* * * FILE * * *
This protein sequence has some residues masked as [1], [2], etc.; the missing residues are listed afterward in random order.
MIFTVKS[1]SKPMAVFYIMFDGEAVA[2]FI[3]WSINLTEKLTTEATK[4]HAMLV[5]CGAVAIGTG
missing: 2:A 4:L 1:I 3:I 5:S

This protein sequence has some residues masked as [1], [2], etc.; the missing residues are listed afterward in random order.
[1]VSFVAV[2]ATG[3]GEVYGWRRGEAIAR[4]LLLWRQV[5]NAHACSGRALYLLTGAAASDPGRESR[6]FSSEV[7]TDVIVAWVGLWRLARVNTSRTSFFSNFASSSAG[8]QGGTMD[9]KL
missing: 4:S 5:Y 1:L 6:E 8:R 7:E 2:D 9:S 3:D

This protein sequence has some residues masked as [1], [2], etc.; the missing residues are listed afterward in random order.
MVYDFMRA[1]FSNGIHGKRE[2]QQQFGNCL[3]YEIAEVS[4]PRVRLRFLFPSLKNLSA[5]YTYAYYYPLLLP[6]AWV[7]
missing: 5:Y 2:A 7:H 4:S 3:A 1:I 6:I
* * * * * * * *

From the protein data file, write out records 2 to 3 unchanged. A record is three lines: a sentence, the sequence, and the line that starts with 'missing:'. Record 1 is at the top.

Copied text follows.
This protein sequence has some residues masked as [1], [2], etc.; the missing residues are listed afterward in random order.
[1]VSFVAV[2]ATG[3]GEVYGWRRGEAIAR[4]LLLWRQV[5]NAHACSGRALYLLTGAAASDPGRESR[6]FSSEV[7]TDVIVAWVGLWRLARVNTSRTSFFSNFASSSAG[8]QGGTMD[9]KL
missing: 4:S 5:Y 1:L 6:E 8:R 7:E 2:D 9:S 3:D

This protein sequence has some residues masked as [1], [2], etc.; the missing residues are listed afterward in random order.
MVYDFMRA[1]FSNGIHGKRE[2]QQQFGNCL[3]YEIAEVS[4]PRVRLRFLFPSLKNLSA[5]YTYAYYYPLLLP[6]AWV[7]
missing: 5:Y 2:A 7:H 4:S 3:A 1:I 6:I